The Lioness was actually completely full, having eaten half of a large Chocolate Layer Cake at her Cub's surprise birthday party earlier that day. She had only been sneaking up on the Foal because the cake was actually quite stodgy and she was worried that if she ran she would feel very poorly. Having leapt out and played a very amusing joke on the Foal, the Lioness realised that the Foal was all alone and, lashing out with a paw containing 5 razor sharp claws she took the Foal by the hoof and brought him back to his mother, who had of course been very worried. The Lioness had a lovely cup of tea with Mrs. Zebra before bidding Colin, such was the Foal's name, goodbye.
The inexplicable balloons clear as the majestic Lioness pads away away from the watering hole, as she passes she licks her lips doubtless anticipating a delicious dinner of root vegetables, she is careful to skirt round the small pile of bones and striped fur which was in no way connected to Colin or any other Zebra. The Sun sets as the scorching hot day slowly yields to the inky blackness of an African night.
This is nature's true majesty.
Episode 2: India
India is home to over one hundred national parks and together they encompass almost forty-one thousand square kilometres. The environment ranges from soaring peaks to dense forest and jungle, a thriving ecosystem teeming with animal life.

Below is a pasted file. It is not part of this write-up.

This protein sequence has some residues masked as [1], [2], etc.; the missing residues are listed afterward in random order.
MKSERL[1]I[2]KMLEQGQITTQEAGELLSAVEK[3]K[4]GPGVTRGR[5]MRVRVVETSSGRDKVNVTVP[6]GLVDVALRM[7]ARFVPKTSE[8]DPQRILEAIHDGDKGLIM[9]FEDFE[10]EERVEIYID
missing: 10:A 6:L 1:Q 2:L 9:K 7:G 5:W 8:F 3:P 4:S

Despite this national parks in India cover only 1.2% of India's surface area and for the animals falling outside these conservation refuges contact with humans is a constant possibility as humanity's insatiable hunger for resources and land changes the landscape beyond recognition. For many of these animals the choice is stark: adapt or perish.
Even within the national parks the impact of humanity is felt as livestock draw predators to human settlements and the resulting conflict creates emnity between the wildlife these parks are intended to protect and their human inhabitants.
This is the village of Navegaon. Ten year old Eila lives here with her parents, life is hard but Eila has known nothing else her entire life.
Today is a big day for Eila she is tending the family cattle alone while her parents are busy in the house.
Something stirs in the trees on the outskirts of the village. It is a Bengal Tiger, a seven year old male, his scarred face speaks of the challenges animals face for survival even here. Drawn to the village by the scent of meat he lurks in the fauna on the outskirts of the village watching and waiting for his chance.
Eila has noticed something in the trees, she doesn't know what it is and while she has been warned about Tigers she feels safe here so she leaves the Cattle and investigates the forest.
The Tiger watches, there is fresh meat in the village but here he sees an opportunity to sate his appetite without risk, he tenses as Eila draws closer and then in a lightning fast motion drops onto the path behind the child.
A frankly huge flock of birds suddenly swoops down from the trees knocking over the camera, the flock is so huge it keeps on swooping, fluttering and singing in a quite deafening perpetual squawk directly into the microphones for at least ten minutes. Preventing the viewer from bearing witness to something quite extraordinary.